Andalusia Day (Dia de Andalucia) – Spain
This regional holiday celebrates the day in 1980 when Andalusia became an “autonomous community” of Spain. This is a political division rather like a U.S. state, but with more power to make decisions and spend money. Spain is more decentralized than the United States, which means that there is less power at the center (the national government) and more power in the various autonomous communities.
On this day, Andalusians fly their green-and-white flag, put up green-and-white bunting, and hold cultural competitions.
Andalusia is in the south of Spain. It is the most populous and the second largest of the 17 autonomous communities. Andalusia is the home of flamenco dancing, bullfighting, the painter Pablo Picasso, and (of course) the Andalusian horse. When Christopher Columbus sailed away from Spain on the fateful journey that would result in Europe's discovery of a “New World,” he sailed from a town in Andalusia.
Part of Andalusia is a really important part of the globe, for it is the closest part of Europe to Africa, separated by only 7 miles of water. This narrow gap between two continents is called the Strait of Gibralter, and it is the gateway between the Mediterranean Sea and the Atlantic Ocean. That is one reason why Andalusia has been the location of war and conquest—not only have people wanted to control this area, but some people have entered Europe from Africa there (or vice versa). As a matter of fact, scholars think that Andalusia may be the first place in Europe that was ever settled by humans, since the origin of humanity was Africa.
Here are just some of the empires who have ruled Andalusia. See if you can match the picture to the name:
1.the Moors, or Muslims from North Africa
2.the Roman Empire
3.the Byzantine Empire
4.Carthage, including the famous military commander Hannibal
5.Castille and the worldwide Spanish empire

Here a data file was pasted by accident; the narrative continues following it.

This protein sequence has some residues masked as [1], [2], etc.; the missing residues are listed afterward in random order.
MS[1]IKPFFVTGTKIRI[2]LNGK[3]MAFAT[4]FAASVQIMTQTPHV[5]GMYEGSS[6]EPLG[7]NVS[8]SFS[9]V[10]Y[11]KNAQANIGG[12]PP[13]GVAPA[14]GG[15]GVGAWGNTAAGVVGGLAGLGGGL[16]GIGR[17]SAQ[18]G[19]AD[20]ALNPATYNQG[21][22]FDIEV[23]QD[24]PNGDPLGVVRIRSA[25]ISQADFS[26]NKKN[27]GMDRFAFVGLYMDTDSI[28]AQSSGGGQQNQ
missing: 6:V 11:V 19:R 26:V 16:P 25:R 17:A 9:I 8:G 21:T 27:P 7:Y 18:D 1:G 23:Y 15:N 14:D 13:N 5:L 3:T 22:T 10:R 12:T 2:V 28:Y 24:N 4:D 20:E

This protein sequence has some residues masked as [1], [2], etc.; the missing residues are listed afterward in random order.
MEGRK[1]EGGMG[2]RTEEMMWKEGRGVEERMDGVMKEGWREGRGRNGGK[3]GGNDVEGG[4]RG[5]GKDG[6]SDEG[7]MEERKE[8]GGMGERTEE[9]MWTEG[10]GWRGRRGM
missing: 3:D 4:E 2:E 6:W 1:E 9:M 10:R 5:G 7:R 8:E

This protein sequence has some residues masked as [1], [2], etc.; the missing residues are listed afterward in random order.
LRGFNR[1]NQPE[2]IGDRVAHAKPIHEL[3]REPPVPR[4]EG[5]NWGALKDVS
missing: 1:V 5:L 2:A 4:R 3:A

ANSWERS: 1.D 2.B 3.C 4.A 5.E
Paint like Picasso
Picasso is the first name many people think of when discussing modern art. Born in Malaga, Andalusia, Spain, Picasso drew and painted in many different styles.
Take a look through Olga's Gallery (scroll down, and click any picture that you want to see in a larger format), being sure to go to Picasso's later pictures, (such as the last batch, 216-260).
Mr. Picasso Head is a create-a-cubist-face website. You choose the face and features, the color, and so forth. Pretty cool!
Now try to do your own original Picasso-esque portrait.
More on the Moors
Moorish architecture and decorations have a lot of symmetry—that is, they are the same on both sides of a dividing line (reflective symmetry), or the same if you turn the shape around a central point (rotational symmetry). An example of the latter is shown here, left.
Here are some examples of the symmetry found in Moorish tiles.
Hop's page has some very bright, very cool tessellations taken from Arabic tiles. (Tesselations are when shapes are put together side-by-side so that they fill up a space.)
Now use this computer program to make your own tessellations. I chose "Click here to start Taprats" (under "The Applets" heading), then just fiddled around, trying things out, clicking everywhere. It was fun!
Also on this day...
This is the day on which most people who were born on February 29 celebrate their birthdays all those years that there isn't a February 29! (Ditto anniversaries and commemorations and memorials.)